US Dignitaries Urge Closer Tehran Ties

US Dignitaries Urge Closer Tehran Ties US Dignitaries Urge Closer Tehran Ties

With the first anniversary of the Iran nuclear deal fast approaching, a bipartisan group of US politicians, diplomats, military leaders and academics is calling for closer relations between the US and the Islamic Republic.

In a letter to US President Barack Obama shared with Politico, more than 75 high-profile signatories praised the July 14, 2015, nuclear accord and urged the president to bring the US and Iran closer.

Spearheaded by The Iran Project, a group dedicated to improving US-Iran relations, the letter's signatories include retired Democratic senators Tom Daschle, Mark Udall, Carl Levin and J. Bennett Johnston and former Republican senator, Nancy Kassebaum, as well as former Democratic representative, Lee Hamilton.

The list of signers also includes former Air Force chief of staff, General Merrill McPeak, and Nobel Prize winners Leon Cooper and Burton Richter.

"The US should develop policies that increase the chances of cooperation with Iran, minimize confrontation and influence Iran's actions in the region," the letter reads.

"We acknowledge that opportunities will be limited for testing Iran's willingness to work directly with the US due to the political uncertainties in both countries in the coming year, but engagement should be the US government's long-term goal."

The letter is part of a flurry of activity and discussion expected this week to mark Thursday's anniversary of the Joint Comprehensive Plan of Action, the official name of the nuclear agreement between Iran and the five permanent members of the United Nations Security Council plus Germany.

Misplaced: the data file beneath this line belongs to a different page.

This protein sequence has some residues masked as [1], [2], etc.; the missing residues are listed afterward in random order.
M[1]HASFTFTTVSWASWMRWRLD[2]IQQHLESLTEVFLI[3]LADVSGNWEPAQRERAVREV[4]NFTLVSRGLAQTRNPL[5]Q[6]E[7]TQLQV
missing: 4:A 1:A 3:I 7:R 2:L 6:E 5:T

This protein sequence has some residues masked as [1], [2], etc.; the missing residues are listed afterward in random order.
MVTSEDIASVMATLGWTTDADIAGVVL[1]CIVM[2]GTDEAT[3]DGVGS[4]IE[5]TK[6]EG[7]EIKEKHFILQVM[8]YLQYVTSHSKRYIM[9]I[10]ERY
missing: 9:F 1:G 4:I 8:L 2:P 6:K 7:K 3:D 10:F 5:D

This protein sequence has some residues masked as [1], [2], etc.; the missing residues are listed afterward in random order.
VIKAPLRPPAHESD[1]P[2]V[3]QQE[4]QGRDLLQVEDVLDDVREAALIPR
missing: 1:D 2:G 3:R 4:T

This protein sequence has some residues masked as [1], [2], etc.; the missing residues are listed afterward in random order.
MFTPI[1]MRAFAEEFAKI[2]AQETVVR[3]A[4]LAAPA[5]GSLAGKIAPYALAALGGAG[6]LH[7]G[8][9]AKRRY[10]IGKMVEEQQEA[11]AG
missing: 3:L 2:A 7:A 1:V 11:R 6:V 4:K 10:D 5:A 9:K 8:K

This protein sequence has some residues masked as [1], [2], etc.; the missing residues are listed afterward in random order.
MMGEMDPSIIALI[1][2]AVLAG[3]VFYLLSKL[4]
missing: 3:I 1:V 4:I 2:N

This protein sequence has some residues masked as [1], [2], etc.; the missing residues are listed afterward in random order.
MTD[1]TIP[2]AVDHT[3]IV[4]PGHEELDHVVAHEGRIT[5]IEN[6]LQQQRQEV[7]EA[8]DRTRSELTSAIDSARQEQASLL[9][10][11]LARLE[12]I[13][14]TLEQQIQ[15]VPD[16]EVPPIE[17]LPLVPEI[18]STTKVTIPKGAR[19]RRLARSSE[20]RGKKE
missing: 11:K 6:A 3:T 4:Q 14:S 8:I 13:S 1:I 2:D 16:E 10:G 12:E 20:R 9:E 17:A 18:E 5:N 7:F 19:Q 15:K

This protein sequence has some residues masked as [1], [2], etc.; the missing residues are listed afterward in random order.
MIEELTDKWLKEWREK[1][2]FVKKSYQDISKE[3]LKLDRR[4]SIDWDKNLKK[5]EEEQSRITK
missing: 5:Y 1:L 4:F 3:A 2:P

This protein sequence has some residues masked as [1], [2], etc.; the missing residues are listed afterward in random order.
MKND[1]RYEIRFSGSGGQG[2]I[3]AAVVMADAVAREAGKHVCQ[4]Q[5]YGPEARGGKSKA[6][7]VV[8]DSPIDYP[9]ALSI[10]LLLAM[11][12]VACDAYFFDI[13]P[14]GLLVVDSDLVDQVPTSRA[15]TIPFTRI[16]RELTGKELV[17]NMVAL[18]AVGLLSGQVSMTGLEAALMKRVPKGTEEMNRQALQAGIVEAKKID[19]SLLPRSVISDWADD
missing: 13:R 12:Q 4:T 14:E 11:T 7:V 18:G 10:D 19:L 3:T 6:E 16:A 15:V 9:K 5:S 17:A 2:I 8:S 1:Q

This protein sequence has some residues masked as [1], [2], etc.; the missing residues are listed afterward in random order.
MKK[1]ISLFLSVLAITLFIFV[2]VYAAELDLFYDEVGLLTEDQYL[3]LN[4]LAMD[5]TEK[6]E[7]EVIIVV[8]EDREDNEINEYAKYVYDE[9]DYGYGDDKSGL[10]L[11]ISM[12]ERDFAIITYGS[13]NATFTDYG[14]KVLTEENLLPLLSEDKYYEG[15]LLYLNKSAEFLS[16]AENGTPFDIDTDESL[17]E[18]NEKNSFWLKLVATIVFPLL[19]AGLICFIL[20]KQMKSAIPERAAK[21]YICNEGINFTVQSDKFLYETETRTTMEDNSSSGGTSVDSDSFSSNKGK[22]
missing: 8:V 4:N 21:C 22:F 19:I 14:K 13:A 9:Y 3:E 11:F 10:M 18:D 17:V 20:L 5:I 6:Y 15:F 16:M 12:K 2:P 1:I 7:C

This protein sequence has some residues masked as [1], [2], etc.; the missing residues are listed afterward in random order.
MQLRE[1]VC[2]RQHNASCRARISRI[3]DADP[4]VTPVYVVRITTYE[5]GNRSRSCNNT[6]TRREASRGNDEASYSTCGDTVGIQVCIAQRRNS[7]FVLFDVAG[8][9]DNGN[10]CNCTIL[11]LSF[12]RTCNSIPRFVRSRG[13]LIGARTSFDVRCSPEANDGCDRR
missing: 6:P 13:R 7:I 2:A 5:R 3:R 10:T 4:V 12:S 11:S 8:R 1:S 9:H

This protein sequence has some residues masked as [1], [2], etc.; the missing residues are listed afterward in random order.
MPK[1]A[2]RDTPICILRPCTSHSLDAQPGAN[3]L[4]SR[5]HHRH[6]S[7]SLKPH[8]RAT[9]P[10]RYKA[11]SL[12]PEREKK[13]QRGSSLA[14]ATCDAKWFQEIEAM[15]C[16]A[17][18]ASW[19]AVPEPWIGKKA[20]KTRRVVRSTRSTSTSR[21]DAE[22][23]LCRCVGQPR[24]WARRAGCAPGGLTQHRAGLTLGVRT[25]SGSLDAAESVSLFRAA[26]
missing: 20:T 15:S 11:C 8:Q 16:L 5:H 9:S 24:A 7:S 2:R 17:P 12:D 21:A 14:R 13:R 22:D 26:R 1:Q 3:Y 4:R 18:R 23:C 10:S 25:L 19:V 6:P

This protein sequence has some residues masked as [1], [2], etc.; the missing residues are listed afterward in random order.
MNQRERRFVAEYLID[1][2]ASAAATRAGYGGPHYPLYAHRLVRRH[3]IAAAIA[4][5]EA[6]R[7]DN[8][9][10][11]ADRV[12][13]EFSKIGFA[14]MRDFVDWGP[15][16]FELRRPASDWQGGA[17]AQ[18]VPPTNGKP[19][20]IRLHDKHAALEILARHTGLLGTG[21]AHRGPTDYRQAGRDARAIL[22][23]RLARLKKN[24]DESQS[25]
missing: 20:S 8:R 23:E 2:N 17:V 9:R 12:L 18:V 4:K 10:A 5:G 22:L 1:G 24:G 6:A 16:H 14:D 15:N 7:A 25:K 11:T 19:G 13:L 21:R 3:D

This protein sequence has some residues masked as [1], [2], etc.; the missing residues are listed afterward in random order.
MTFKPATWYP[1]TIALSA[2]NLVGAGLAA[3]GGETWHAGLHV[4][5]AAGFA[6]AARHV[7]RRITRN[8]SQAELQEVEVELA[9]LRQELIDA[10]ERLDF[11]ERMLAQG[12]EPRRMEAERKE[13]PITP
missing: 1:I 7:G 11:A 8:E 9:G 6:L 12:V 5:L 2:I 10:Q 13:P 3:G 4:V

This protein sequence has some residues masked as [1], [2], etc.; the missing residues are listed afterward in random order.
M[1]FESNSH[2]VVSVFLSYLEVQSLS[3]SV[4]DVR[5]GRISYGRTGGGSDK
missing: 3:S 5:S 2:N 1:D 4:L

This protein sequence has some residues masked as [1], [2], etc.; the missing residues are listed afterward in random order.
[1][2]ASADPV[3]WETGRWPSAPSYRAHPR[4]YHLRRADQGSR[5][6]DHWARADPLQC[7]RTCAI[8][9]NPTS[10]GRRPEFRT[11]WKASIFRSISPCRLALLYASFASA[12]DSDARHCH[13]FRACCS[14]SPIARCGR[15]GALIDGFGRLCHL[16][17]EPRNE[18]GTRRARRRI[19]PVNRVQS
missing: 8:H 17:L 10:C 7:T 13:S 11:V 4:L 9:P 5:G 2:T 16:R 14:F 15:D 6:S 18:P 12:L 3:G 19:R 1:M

***Institutional Structure

Outlined within the letter is a three-point plan that the signatories believe will create an "institutional structure" for ongoing communications between the US and Iran. Its suggestions include "emergency communications capability" between the two governments to avoid misunderstandings and escalation of conflicts, as well as a "regular and direct bilateral channel" between the US Treasury Department and the Central Bank of Iran to more easily address questions surrounding sanctions relief.

The letter stops short of calling on the president to reestablish diplomatic ties between the two nations, but does urge Obama to establish a "direct diplomatic channel at the deputy level" that will offer the next president a means by which to exert influence over Iran without the secretary of state and Iranian foreign minister having to communicate personally.

Even if such channels are created, there is no guarantee that the next president will be eager to use them. Presumptive GOP presidential nominee, Donald Trump, has been loudly critical of the Iran nuclear deal and has pledged to tear it up if elected, a move that even some Republicans worry could alienate America's allies who also worked to negotiate the agreement.

Republican Senator Tom Cotton led a group of 47 GOP senators last year, warning in a letter to the Iranian government that any agreement could be revoked by the next president with "the stroke of a pen".

***Tehran's Reluctance

But to back away from Iran now, the Iran Project letter-writers said, would endanger US interests in the Middle East and potentially lead to further open conflict for America in the region.

The letter acknowledges the challenge presented by Tehran's reluctance to negotiate with the US beyond the nuclear deal and also urges the president to pair any warming of relations toward Iran with assurances of American commitment to allies in Israel and the Persian Gulf Arab nations.

Ultimately, the letter's authors argue that it is in America's interest to work more closely with Iran on issues where the two nations' interests intersect.

Despite the decades-long history of hostility between the US and Iran, the letter praises Obama and reminds him that "persevering patiently in pursuit of careful diplomacy can lead to progress."

"You have shown that well-conceived and tough-minded diplomacy can protect US national security interests," they wrote, addressing Obama directly. "Given the stakes, the US will need more, not less, engagement with Iran."